The problem for the United States is also large. It means the end of agricultural protectionism. Quite clearly this is a major step. The lamb tariff dispute shows how readily the United States government will respond to what is really quite a small pressure group. If that is the difficulty with American sheep farmers, imagine the difficulties the United States will have with its dairy and beef farmers.

To ensure progress is actually made, as opposed to promised, countries have been required to provide action plans. These were the commitments from the summits of Osaka in 1995 and Manila in 1996. Manila was particularly important in making a commitment to identify 15 sectors in which early liberalisation would be made. These included timber, fish, textiles, electronics and telecommunications. They are a combination of traditional areas of the economy and what is called the 'new economy'.

However a significant shift occurred in Vancouver in 1997 and Malaysia in 1998. There was a greater recognition of the importance of the WTO in galvanising trade liberalisation. This was particularly marked in Kuala Lumpur last year. The trade liberalisation initiatives have been shifted primarily to the WTO.

Some have seen this as a failure of the APEC process. What is forgotten by those commentators is that the transfer has strengthened the WTO negotiation round. It means the millenium round of the WTO will be a full trade round. That is why it was so important for Mike Moore to take the first period as Director General. This will mean someone resolutely committed to the agenda of free trade will be leading the WTO during the critical millennium round. This is the first big test for the WTO to continue on the path of trade liberalisation. So a sideways shift from APEC to the WTO is in fact of utmost importance. It shows how APEC can stimulate what is still the central trade negotiation body; the WTO.

What does this bode for Auckland 1999? I believe we have three main challenges:
a) Continuing the commitment to the Vision of Bogor: Full free trade in APEC by 2010 for developed economies, and 2020 for developing economies.
b) Strong leadership in the WTO millenium trade round.
c) Facilitating China's full membership of WTO.

Taking these in reverse order, getting China into full membership of the WTO is of historic importance. Without this, the WTO will never fulfill its full potential. Full membership requires membership of GATT 1947, as well as the 1994 WTO agreements. To join GATT 1947, requires the agreement of each of the existing GATT members. That is why the bilateral discussions between the United States and China are so important in enabling China to join the WTO. If the United States relent then China can join the WTO.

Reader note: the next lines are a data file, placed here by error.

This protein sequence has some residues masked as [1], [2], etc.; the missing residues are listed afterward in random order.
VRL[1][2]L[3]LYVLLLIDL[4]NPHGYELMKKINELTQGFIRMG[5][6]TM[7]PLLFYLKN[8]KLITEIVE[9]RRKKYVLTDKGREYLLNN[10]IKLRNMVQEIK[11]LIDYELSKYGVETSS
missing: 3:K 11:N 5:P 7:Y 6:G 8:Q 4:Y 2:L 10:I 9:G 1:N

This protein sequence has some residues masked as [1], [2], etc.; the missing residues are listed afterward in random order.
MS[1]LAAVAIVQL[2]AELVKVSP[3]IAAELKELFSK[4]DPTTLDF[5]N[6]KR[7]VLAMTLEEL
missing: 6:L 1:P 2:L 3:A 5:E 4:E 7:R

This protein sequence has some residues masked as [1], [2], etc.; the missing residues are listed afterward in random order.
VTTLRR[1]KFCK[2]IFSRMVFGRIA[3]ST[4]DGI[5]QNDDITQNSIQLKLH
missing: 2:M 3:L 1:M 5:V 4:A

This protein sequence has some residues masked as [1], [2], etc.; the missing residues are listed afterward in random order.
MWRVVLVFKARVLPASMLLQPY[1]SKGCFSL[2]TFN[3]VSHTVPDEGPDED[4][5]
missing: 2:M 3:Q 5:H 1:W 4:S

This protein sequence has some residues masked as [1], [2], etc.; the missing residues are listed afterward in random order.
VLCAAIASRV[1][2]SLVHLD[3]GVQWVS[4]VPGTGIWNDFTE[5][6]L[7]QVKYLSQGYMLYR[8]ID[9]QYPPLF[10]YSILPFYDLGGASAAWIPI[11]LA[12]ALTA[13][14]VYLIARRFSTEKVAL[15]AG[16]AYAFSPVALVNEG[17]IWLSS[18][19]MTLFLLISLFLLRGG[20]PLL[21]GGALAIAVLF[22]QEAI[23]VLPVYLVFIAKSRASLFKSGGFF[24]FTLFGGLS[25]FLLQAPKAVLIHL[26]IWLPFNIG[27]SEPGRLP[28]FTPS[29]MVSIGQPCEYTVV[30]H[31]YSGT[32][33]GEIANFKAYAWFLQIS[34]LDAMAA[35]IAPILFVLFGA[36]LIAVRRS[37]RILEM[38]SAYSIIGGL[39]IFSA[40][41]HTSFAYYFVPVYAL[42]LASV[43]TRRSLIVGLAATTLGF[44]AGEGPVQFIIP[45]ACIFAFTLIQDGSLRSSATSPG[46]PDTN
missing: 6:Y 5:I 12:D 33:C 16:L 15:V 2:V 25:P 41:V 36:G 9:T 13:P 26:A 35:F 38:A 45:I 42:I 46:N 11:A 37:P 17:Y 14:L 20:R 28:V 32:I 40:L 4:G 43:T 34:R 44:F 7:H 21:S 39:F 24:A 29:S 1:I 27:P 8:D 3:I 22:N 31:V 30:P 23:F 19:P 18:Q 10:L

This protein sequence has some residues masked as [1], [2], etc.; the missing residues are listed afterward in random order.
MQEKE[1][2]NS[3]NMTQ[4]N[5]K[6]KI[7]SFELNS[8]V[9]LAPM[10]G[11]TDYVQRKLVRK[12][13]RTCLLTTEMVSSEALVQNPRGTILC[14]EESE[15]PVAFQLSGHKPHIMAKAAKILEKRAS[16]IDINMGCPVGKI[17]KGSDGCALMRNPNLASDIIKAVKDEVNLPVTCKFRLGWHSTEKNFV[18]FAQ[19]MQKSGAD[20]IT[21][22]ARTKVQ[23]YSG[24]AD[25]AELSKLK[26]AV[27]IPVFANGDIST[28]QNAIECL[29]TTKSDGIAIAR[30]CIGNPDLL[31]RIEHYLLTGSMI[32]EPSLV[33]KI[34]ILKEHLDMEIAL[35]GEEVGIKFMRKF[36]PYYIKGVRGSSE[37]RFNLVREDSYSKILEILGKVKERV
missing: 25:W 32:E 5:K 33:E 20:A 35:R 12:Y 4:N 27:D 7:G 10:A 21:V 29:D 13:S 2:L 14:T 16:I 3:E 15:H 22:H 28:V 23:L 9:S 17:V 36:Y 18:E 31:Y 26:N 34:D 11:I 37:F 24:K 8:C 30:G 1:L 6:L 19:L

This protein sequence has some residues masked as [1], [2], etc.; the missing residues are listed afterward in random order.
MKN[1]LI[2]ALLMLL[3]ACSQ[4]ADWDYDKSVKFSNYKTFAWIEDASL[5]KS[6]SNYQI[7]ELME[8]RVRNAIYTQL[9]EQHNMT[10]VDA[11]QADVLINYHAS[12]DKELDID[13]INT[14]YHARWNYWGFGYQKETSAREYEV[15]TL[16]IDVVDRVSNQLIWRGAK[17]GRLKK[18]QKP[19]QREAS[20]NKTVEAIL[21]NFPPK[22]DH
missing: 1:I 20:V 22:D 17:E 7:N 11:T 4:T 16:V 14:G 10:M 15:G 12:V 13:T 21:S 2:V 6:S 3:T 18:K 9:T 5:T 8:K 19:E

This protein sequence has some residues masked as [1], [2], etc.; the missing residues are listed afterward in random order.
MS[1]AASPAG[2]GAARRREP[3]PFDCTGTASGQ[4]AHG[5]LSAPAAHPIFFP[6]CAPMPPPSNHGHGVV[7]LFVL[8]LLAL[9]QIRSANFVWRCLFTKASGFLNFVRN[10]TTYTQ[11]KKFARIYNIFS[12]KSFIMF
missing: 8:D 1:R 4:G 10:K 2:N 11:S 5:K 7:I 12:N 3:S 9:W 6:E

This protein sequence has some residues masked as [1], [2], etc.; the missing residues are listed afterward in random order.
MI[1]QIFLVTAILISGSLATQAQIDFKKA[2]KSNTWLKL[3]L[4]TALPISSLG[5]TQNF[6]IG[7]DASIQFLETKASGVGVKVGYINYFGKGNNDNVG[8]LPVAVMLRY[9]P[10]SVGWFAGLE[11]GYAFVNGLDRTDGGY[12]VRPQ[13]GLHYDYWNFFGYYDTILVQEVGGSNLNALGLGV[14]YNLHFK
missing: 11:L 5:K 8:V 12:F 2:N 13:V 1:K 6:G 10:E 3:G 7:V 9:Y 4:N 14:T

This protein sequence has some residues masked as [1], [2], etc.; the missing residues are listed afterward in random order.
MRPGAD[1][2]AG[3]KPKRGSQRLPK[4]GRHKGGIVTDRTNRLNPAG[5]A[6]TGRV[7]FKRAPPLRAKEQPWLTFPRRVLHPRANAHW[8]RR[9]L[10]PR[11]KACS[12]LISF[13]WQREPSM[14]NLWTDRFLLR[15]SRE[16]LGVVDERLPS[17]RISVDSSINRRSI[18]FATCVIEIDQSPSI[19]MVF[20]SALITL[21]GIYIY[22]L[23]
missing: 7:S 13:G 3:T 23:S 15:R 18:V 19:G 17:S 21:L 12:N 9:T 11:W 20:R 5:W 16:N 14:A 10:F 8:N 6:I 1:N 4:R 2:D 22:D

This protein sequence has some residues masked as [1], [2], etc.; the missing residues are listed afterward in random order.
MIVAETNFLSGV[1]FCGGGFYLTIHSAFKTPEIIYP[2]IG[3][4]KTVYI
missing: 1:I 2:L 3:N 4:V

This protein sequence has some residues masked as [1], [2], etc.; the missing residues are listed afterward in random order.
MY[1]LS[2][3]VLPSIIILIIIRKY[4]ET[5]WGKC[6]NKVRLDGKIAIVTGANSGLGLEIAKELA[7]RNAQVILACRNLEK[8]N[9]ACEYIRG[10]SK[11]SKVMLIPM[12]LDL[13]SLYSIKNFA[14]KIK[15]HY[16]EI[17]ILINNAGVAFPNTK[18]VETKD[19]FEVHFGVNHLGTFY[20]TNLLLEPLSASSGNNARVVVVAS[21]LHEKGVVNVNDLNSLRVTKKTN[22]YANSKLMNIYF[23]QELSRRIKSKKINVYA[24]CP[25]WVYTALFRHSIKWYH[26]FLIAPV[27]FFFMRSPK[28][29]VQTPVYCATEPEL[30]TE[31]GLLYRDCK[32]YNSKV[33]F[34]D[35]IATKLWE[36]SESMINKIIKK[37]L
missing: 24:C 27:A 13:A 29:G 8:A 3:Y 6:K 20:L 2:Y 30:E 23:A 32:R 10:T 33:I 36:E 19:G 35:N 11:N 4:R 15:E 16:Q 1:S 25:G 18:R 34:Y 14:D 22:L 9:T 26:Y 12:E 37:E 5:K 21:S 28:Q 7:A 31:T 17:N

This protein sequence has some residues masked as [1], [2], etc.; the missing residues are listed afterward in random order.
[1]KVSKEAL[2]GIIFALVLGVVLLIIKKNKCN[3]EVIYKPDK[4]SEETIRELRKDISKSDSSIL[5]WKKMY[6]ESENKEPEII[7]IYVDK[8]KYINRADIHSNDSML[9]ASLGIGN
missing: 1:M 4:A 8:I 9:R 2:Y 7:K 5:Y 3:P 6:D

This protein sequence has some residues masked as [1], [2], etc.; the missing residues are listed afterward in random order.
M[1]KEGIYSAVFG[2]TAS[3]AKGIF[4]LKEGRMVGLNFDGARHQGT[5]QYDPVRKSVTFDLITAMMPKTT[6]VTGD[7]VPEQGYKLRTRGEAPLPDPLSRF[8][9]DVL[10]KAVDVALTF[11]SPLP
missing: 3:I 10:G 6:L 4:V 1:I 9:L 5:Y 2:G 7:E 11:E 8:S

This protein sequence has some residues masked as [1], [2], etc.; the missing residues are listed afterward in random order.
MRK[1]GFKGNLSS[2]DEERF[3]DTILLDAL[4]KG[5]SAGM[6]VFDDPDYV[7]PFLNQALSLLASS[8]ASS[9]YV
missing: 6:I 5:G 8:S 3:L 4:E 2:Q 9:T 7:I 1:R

There is going to be a bilateral meeting between the heads of state of China and the United States in Auckland. If Chinese full membership of the WTO is not the key agenda item of this meeting, I don't know what is. Success on this one issue would make the Auckland leaders' meeting as important to APEC as the Bogor leaders' meeting in 1994. The benefits to New Zealand will be enormous. We will gain effective access to the fastest growing economy in Asia. Within twenty years, China would be our most significant market.

The other two goals, leadership of the WTO millennium round, and continuing implementation of Bogor Vision are intimately connected. Major progress in the WTO millennium round will make the Bogor Vision easier to fulfill.

However, trade realists know that the WTO negotiations will not lead to global free trade by 2020. The APEC economies are going to have to do much more to achieve the Bogor vision. That will clearly test the resolve of APEC economies.

Yet experience tells us it is a goal worth achieving. There is not a single reputable economist who argues that free trade harms economic growth. On the contrary, they all accept that free trade equals growth. Perhaps not every business benefits, but the economy as a whole does. People in protected industry make adjustments when that protection closes.

It was not good for the New Zealand economy to assemble cars. Every car sold, whether assembled locally or imported, cost thousands of dollars more than they needed to. Every year consumers paid $300 million extra in car prices. All to protect 5000 jobs. In reality, when the car assembly plants closed, the people found new jobs. In Thames, 270 out of the 300 assembly workers have now found new jobs. Protecting the car assembly industry was an enormous waste of money. The whole economy suffered. The price for New Zealand was slower growth, less investment in the productive economy and, ultimately, higher unemployment. Of course there are costs of transition, but for the sake of everybody they have to be made. If necessary, the costs of transition have to be shared, at least to some extent, since they are borne unequally.

Ultimately APEC is about improving living standards and building prosperity, through the expansion of trade and the internationalisation of investment and business. It is about building our region as the most powerful region on the planet.

The proof already exists. The enormous growth of Asia was possible because the United States market was open to Asian industrial products. Both parties benefited. United States consumers got cheaper goods. United States industry was spurred to new heights of efficiency and specialisation. Asia's economy dramatically expanded. Literally billions of people are much better off. They have moved from third world conditions to at least second world prosperity, within the space of a generation. Hundreds of millions of Asian people now have first world living standards, often to the envy of many New Zealanders.

This is the promise and vision of APEC. That is why the APEC leaders' meeting in Auckland is so important for the prosperity of the next century. It is not about traffic jams and downtown restaurants and taxis getting a boost for a few days. It is about expanding the living standards of billions of people in the Asia Pacific region. And all New Zealanders will benefit from the increasing prosperity of our region.

Words: 1995